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Black Hole Initiative Receives $7.2 Million in Funding

By Alec J. Grigorian, Crimson Staff Writer

Harvard’s newly formed Black Hole Initiative received funding two weeks after world-renowned astrophysicist Stephen Hawking spoke about the initiative to a packed Sanders Theatre on April 19.

The John Templeton Foundation gave $7.2 million of funding over the next three years to the Initiative. Astronomy department chair and Director of the Black Hole Initiative Abraham “Avi” Loeb hailed this project as an “interdisciplinary” fusion of the humanities and sciences.

“The thing that makes it most attractive [for students in the sciences] is the opportunity to speak for people from humanities,” he said.

At the April 19 event Loeb spoke about the goals of the Black Hole Initiative.

“The goal is to bring these people together that otherwise do not meet very often and to cultivate a sort of culture of people interested in black holes,” Loeb said. “It’s the only center worldwide that is focused on research on black holes and because of that, Stephen Hawking made it a special priority to come here.”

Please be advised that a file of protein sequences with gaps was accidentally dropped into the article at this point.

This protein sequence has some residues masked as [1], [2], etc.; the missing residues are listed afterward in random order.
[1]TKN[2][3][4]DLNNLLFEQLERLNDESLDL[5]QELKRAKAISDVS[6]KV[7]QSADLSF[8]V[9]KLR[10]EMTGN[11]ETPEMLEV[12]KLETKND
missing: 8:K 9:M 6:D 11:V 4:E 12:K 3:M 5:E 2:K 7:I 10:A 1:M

Loeb said that the the Initiative received a space at 20 Garden Street, the current location of the Center for Math and Application. He said they hoped to occupy the building by the end of the summer.

History of Science professor Peter L. Galison echoed Loeb’s statement about the importance of the initiative.

“What is singular this effort is it combines history and philosophy of science with these other areas.” Galison said. "Black holes have singular feature, they have attracted the attention of people in many different disciplines.”

Galison also spoke about the "deep philosophical and cultural questions” that black holes raise.

“What if an object does something that prevents its own existence later on?” he said. “My role will be to convene philosophers from all over the world.”

Galison said he will also be “making a film about the Black Hole Initiative,” exploring the deeper philosophical questions raised by the existence.

Loeb called the grant the “largest grant awarded to the physical sciences” from the John Templeton Foundation. On its website, the Foundation describes itself as a “philanthropic catalyst for discoveries relating to the Big Questions of human purpose and ultimate reality.”

Loeb said he hoped the initiative will be “an attraction for students” who look forward to studying the “fascinating” subject.

—Staff writer Alec J. Grigorian can be reached at Follow him on Twitter @alecgator23.

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